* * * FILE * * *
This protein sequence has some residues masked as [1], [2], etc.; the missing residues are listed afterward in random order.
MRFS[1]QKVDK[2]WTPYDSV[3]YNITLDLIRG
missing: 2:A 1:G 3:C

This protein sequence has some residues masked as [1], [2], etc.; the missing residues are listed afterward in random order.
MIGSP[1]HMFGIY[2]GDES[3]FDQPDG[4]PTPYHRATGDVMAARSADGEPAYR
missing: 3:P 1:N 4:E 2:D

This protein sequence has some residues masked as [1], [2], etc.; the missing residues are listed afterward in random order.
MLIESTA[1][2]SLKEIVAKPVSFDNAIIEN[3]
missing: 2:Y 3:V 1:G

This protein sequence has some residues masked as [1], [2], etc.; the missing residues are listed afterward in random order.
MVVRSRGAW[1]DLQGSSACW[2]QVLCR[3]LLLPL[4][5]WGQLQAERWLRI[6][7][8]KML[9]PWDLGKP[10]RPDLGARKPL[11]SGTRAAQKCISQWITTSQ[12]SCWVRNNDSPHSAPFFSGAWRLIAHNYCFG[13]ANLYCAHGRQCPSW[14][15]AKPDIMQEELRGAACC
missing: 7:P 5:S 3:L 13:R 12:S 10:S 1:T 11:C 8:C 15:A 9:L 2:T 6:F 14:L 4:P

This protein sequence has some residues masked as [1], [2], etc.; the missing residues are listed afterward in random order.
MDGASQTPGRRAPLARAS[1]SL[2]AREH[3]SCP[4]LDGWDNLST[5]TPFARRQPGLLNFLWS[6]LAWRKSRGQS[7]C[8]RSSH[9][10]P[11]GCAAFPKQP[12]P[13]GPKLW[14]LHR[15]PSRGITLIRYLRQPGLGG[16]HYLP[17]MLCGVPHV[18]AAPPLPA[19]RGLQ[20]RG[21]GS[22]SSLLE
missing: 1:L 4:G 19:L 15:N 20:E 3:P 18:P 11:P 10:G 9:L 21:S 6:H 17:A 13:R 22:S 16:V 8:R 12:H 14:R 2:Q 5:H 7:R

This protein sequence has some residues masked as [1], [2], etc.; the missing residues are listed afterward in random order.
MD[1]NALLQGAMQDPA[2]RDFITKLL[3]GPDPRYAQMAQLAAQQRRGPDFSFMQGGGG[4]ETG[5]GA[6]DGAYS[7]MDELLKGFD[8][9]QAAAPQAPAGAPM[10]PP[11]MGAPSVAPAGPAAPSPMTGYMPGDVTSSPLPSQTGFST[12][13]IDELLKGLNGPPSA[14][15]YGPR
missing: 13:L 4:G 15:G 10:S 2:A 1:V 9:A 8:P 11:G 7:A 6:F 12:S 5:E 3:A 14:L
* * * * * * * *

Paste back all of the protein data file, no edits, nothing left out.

This protein sequence has some residues masked as [1], [2], etc.; the missing residues are listed afterward in random order.
MRFS[1]QKVDK[2]WTPYDSV[3]YNITLDLIRG
missing: 2:A 1:G 3:C

This protein sequence has some residues masked as [1], [2], etc.; the missing residues are listed afterward in random order.
MIGSP[1]HMFGIY[2]GDES[3]FDQPDG[4]PTPYHRATGDVMAARSADGEPAYR
missing: 3:P 1:N 4:E 2:D

This protein sequence has some residues masked as [1], [2], etc.; the missing residues are listed afterward in random order.
MLIESTA[1][2]SLKEIVAKPVSFDNAIIEN[3]
missing: 2:Y 3:V 1:G

This protein sequence has some residues masked as [1], [2], etc.; the missing residues are listed afterward in random order.
MVVRSRGAW[1]DLQGSSACW[2]QVLCR[3]LLLPL[4][5]WGQLQAERWLRI[6][7][8]KML[9]PWDLGKP[10]RPDLGARKPL[11]SGTRAAQKCISQWITTSQ[12]SCWVRNNDSPHSAPFFSGAWRLIAHNYCFG[13]ANLYCAHGRQCPSW[14][15]AKPDIMQEELRGAACC
missing: 7:P 5:S 3:L 13:R 12:S 10:S 1:T 11:C 8:C 15:A 9:L 2:T 6:F 14:L 4:P

This protein sequence has some residues masked as [1], [2], etc.; the missing residues are listed afterward in random order.
MDGASQTPGRRAPLARAS[1]SL[2]AREH[3]SCP[4]LDGWDNLST[5]TPFARRQPGLLNFLWS[6]LAWRKSRGQS[7]C[8]RSSH[9][10]P[11]GCAAFPKQP[12]P[13]GPKLW[14]LHR[15]PSRGITLIRYLRQPGLGG[16]HYLP[17]MLCGVPHV[18]AAPPLPA[19]RGLQ[20]RG[21]GS[22]SSLLE
missing: 1:L 4:G 19:L 15:N 20:E 3:P 18:P 11:P 10:G 9:L 21:S 6:H 17:A 13:R 22:S 16:V 8:R 12:H 14:R 2:Q 5:H 7:R

This protein sequence has some residues masked as [1], [2], etc.; the missing residues are listed afterward in random order.
MD[1]NALLQGAMQDPA[2]RDFITKLL[3]GPDPRYAQMAQLAAQQRRGPDFSFMQGGGG[4]ETG[5]GA[6]DGAYS[7]MDELLKGFD[8][9]QAAAPQAPAGAPM[10]PP[11]MGAPSVAPAGPAAPSPMTGYMPGDVTSSPLPSQTGFST[12][13]IDELLKGLNGPPSA[14][15]YGPR
missing: 13:L 4:G 15:G 10:S 2:A 1:V 9:A 8:P 11:G 7:A 6:F 12:S 5:E 3:A 14:L